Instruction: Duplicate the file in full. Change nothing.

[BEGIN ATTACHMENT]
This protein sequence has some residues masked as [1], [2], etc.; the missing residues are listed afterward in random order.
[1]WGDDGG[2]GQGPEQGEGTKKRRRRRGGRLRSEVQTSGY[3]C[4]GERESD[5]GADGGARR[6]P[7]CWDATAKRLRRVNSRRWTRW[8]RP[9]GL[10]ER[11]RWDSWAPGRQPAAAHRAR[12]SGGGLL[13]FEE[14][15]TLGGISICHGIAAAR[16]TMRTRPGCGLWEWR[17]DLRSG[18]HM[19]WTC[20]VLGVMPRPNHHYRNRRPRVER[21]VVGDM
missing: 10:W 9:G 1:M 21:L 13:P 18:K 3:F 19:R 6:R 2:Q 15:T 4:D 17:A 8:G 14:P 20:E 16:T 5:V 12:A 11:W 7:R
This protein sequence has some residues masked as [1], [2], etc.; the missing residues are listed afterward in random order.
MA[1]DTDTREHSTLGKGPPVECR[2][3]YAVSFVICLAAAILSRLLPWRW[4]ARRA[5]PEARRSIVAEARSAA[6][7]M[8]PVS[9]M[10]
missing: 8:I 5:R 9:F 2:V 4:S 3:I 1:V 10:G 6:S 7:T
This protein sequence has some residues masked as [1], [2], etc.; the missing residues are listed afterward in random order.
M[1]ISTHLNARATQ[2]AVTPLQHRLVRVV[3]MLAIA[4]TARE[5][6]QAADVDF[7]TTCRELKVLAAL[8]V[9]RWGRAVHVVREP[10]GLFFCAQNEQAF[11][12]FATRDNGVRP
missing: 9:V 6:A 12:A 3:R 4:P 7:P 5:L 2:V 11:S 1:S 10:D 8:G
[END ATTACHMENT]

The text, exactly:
This protein sequence has some residues masked as [1], [2], etc.; the missing residues are listed afterward in random order.
[1]WGDDGG[2]GQGPEQGEGTKKRRRRRGGRLRSEVQTSGY[3]C[4]GERESD[5]GADGGARR[6]P[7]CWDATAKRLRRVNSRRWTRW[8]RP[9]GL[10]ER[11]RWDSWAPGRQPAAAHRAR[12]SGGGLL[13]FEE[14][15]TLGGISICHGIAAAR[16]TMRTRPGCGLWEWR[17]DLRSG[18]HM[19]WTC[20]VLGVMPRPNHHYRNRRPRVER[21]VVGDM
missing: 10:W 9:G 1:M 21:L 13:P 18:K 3:F 19:R 6:R 2:Q 15:T 4:D 17:A 8:G 14:P 20:E 16:T 5:V 12:A 11:W 7:R
This protein sequence has some residues masked as [1], [2], etc.; the missing residues are listed afterward in random order.
MA[1]DTDTREHSTLGKGPPVECR[2][3]YAVSFVICLAAAILSRLLPWRW[4]ARRA[5]PEARRSIVAEARSAA[6][7]M[8]PVS[9]M[10]
missing: 8:I 5:R 9:F 2:V 4:S 3:I 1:V 10:G 6:S 7:T
This protein sequence has some residues masked as [1], [2], etc.; the missing residues are listed afterward in random order.
M[1]ISTHLNARATQ[2]AVTPLQHRLVRVV[3]MLAIA[4]TARE[5][6]QAADVDF[7]TTCRELKVLAAL[8]V[9]RWGRAVHVVREP[10]GLFFCAQNEQAF[11][12]FATRDNGVRP
missing: 9:V 6:A 12:A 3:R 4:P 7:P 5:L 2:V 11:S 1:S 10:D 8:G